Melissa Click, the scowling face of campus repression and candidate for least self-aware person in academia, is attempting to rewrite history in her remarks to an all-too-sympathetic reporter for The Chronicle of Higher Education.
Click's confusion is such that she sees herself as a white savior of oppressed black students on campus while simultaneously believing that the university fired her because she was a white lady. She is also actively courting free-speech-martyr status, despite the fact that she repeatedly attempted to censor journalists and faculty members. Click isn't sorry; she's sorry she got caught.
Let's delve into some of this nonsense:
But while the video of her screaming at a student went viral, turning her into the Melissa Click, the confrontation on a quad during a protest here last year really wasn't that remarkable, in her mind. The assistant professor of communication at the University of Missouri was just doing what other professors and administrators were doing there, too, she says. So why did she lose her job?
She has one idea. Under pressure from state legislators, she says, Missouri's Board of Curators fired her to send a message that the university and the state wouldn't tolerate black people standing up to white people. "This is all about racial politics," she says. "I'm a white lady. I'm an easy target."
But if the university's actions were about sending a message to black people, why was a white person the only one disciplined? If it's true, as Click claims, that she was singled out because of her race, than she's really alleging that the university was too kind to people of color engaged in similar activism.
In reality, that's not remotely what happened. The reason Click was punished, and others were not, is because she was caught on video exercising violence against a student-journalist. She committed a crime and was sentenced to community service because of it.
It might be true that the university's decision to fire her was unwise, or should have been handled by the faculty instead of the curators. But Click was not singled out because of who she is. She was singled out because her conduct was maximally reprehensible, and she was caught in the act.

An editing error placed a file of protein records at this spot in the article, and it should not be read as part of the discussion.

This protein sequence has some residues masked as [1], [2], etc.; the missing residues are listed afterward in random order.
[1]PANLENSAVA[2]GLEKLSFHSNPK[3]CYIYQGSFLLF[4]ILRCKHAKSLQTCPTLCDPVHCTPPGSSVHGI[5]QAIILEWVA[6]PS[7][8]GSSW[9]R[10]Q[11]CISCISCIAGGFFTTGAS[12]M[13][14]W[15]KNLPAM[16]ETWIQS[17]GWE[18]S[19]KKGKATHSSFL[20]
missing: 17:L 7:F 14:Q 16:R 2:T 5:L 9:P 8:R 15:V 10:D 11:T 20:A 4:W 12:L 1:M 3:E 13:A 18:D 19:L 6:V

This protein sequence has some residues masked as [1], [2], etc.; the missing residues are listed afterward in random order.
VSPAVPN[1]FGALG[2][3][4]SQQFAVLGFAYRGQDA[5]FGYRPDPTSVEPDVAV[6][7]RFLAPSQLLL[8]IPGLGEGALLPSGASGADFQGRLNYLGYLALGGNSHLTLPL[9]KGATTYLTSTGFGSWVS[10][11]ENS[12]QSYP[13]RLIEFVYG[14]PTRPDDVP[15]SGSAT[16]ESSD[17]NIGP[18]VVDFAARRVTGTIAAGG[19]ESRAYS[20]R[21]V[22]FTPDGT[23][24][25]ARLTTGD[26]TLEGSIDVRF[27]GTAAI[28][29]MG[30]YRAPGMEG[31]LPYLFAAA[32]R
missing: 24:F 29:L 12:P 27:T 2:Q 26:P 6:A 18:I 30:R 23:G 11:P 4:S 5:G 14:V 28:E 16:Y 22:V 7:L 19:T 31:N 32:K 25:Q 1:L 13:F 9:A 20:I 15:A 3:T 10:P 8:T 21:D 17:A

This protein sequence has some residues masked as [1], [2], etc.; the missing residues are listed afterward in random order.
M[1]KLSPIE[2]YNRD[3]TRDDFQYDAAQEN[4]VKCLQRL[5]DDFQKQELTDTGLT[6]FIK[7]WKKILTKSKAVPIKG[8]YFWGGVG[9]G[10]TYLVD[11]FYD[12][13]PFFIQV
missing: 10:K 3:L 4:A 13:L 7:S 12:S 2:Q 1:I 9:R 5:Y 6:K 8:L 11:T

While Ms. Click acknowledges that she was certainly frustrated that day, she says she was simply trying to protect the black student protesters. Everything she has come to stand for since the video came out—intolerance, anger, mouthiness, and dismissiveness—is exactly the opposite of who she says she really is. Focusing on her behavior, she says, is a way to take attention away from the demands of Concerned Student 1950, the group of protesters.
"I'm not a superhero," Ms. Click says. "I wasn't in charge." But she's taken the fall. "When it got out of control," she says, "I was the one held accountable."
And not by accident. Click was held accountable because she committed assault. If her behavior is drawing attention away from the student activists, that's entirely her own fault.
The Chronicle story also includes some biographical details that uncritically accept Click's I-am-a-hero narrative:
While in Washington for a feminist punk-rock concert, she marched for women's rights, and became the first student, in 1993, to graduate with a minor in women's studies from James Madison.
While writing her dissertation, she moved to Missouri to follow her now-husband, Richard Callahan, an associate professor of religious studies at the public flagship. The transition from Amherst to the Midwest was difficult. But eventually, Ms. Click found a farmers' market, she says, became a visiting instructor at the university, and befriended other East Coast transplants.
She was passionate and sometimes annoyingly self-righteous, her former colleagues say.
Is this the profile of a woman who has overcome great adversity, or the profile of an intolerant ideologue firmly convinced of her own greatness? It sure sounds to me like Click would have much in common with the professor who wouldn't recommend a pro-gun student.
The last chunk of the article notes that Click is in rough shape now: People send her death threats and cast judgmental glances at her on the street. That's wrong. She shouldn't have to live in fear. She doesn't deserve harassment—no one does.
But she doesn't deserve sainthood, either. She did a very bad thing, and her revisionist attempts to explain away her criminal behavior should be rejected. Assault is wrong, even if the person committing it has a minor in women's studies.